What are we looking for?
Corporate cash ready to be spent.
Coinciding with a rebound in mergers and acquisitions in Canada and the United States, recent data show that corporate cash balances in both countries have begun to shrink.
According to FactSet, cash and short-term investment balances at S&P 500 companies declined sequentially, by 4.7 per cent, in the first quarter for the first time in seven quarters.
The reduction brought the total of those reserves down to $1.34-trillion (U.S.).
In Canada, there are also signs that corporate thrift is beginning to wane.
Cash balances fell in the first quarter for the first time in a year, dipping to $464-billion (Canadian).
These are modest deployments of cash for a sector criticized by many, including former Bank of Canada governor Mark Carney, for its reluctance to spend and its accumulation of “dead money.”
But on the possibility that the great hoards of cash held by North American corporations are starting to be put to use, we went looking for those companies in the best position to spend.
How we did it
We first established our criteria for cash. Canadian companies had to have total cash and near-cash items of at least $200-million.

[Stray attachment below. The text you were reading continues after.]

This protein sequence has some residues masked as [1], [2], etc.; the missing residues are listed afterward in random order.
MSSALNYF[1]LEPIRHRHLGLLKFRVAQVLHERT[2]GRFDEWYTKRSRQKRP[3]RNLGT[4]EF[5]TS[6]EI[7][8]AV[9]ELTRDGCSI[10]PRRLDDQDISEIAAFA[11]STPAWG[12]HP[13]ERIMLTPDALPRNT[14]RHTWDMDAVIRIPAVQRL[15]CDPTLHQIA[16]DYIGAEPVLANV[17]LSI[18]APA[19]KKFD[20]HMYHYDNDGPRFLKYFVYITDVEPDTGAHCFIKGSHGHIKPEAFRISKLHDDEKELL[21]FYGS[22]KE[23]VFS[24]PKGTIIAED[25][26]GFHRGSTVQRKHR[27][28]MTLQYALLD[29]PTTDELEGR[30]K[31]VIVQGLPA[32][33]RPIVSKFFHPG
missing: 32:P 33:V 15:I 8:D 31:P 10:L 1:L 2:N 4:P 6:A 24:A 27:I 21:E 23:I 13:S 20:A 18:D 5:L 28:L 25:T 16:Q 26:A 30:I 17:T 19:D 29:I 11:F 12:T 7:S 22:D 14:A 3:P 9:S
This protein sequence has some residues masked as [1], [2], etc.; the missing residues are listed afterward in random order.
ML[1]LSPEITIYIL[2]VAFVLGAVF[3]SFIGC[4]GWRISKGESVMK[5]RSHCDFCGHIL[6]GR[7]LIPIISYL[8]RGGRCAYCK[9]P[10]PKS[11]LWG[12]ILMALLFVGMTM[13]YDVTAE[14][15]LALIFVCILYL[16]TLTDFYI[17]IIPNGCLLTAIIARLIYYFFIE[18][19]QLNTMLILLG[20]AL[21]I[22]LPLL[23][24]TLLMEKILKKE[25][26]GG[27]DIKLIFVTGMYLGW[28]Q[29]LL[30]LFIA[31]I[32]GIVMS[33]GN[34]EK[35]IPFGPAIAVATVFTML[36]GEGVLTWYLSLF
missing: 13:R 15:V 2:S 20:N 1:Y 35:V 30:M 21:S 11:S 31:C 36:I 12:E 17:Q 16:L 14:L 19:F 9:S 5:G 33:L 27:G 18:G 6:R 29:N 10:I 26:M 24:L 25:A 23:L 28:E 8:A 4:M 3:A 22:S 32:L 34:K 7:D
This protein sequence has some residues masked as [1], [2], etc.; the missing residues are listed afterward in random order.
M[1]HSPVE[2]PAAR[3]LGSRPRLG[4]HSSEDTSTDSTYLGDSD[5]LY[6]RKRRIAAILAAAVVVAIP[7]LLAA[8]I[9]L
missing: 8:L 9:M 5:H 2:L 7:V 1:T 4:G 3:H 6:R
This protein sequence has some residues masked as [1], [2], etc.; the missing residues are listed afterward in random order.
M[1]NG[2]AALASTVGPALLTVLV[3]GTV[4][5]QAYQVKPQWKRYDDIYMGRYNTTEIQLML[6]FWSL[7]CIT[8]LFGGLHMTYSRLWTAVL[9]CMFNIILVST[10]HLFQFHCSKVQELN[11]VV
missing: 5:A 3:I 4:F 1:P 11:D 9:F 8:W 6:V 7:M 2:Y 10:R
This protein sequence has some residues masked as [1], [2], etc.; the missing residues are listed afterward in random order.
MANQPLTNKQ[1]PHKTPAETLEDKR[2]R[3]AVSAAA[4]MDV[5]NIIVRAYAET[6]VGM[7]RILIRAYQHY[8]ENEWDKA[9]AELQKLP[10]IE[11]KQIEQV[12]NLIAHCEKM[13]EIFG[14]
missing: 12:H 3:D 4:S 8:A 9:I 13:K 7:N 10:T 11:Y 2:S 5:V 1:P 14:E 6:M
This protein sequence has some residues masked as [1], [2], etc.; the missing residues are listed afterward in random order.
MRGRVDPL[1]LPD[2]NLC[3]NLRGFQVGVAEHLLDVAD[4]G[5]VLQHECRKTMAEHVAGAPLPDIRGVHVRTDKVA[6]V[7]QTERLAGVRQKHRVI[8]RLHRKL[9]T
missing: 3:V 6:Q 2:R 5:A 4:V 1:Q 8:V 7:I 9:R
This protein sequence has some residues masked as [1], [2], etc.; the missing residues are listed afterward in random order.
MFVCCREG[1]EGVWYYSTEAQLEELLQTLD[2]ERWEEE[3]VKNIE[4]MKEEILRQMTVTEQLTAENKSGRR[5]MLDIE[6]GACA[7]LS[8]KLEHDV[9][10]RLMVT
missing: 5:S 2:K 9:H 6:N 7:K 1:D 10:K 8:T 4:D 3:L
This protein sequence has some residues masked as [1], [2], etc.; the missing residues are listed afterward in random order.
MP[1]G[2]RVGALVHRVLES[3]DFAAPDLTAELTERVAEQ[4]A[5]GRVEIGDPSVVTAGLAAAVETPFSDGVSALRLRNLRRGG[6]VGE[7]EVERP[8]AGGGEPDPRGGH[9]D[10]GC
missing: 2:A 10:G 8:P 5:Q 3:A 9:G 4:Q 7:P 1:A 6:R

The minimum for U.S. companies was set at $7-billion, all in their respective currencies.
Next, since we are looking for companies with both the means and the inclination to spend, we wanted to weed out those keeping large cash reserves in order to defend against a threat to the business or to service large amounts of debt.
Debt-to-equity ratios were capped at 60 per cent, earnings had to be positive in the past fiscal year, and the average return on equity over the past five years had to be higher than 10 per cent.
Finally, the payout ratio, or the proportion of earnings paid out in dividends, had to be less than 60 per cent, one possible indication of a dividend increase in the near future.
What we found
Eight U.S. companies and eight Canadian companies made the list.
These are mostly very familiar names – large, powerful companies that have weathered a period of uncertainty in part by building up cash.
While this list accounts for a tremendous amount of stockpiled financial ammunition, investors should conduct their own research to determine which companies are most likely to pull the trigger.
Companies with deployable cash reserves
|Company||Ticker||Cash ($M)||Debt/ Equity (%)||EPS ($)||5yr avg ROE (%)||Payout Ratio (%)||Mkt Cap ($M)|
|Power Financial Corp.||PWF-T||4,602.0||46.93||2.67||14.1||53.3||23,490.1|
|Great-West Lifeco Inc.||GWO-T||3,196.0||28.34||2.34||15.6||52.3||29,954.8|
|Husky Energy Inc.||HSE-T||1,518.0||24.68||1.85||10.4||44.6||33,852.4|
|Magna Int'l Inc.||MG-T||1,439.0||3.53||7.06||16.3||21.1||25,270.4|
|Ind. Alliance Insur. & Fin.||IAG-T||302.0||13.27||3.60||12.4||30.8||4,674.0|
|E-L Fin. Corp. Ltd.||ELF-T||284.6||10.60||227.18||20.9||0.5||2,825.6|
|Dominion Diamond Corp.||DDC-T||212.5||0.28||5.86||37.8||0.0||1,305.1|
|Johnson & Johnson||JNJ-N||19,722.0||22.58||5.07||19.3||39.5||317,254.7|
|UnitedHealth Group Inc.||UNH-N||7,514.0||49.58||5.76||17.6||25.1||85,820.3|
|The Charles Schwab Corp.||SCHW-N||7,173.0||35.32||0.80||10.8||24.5||37,717.8|
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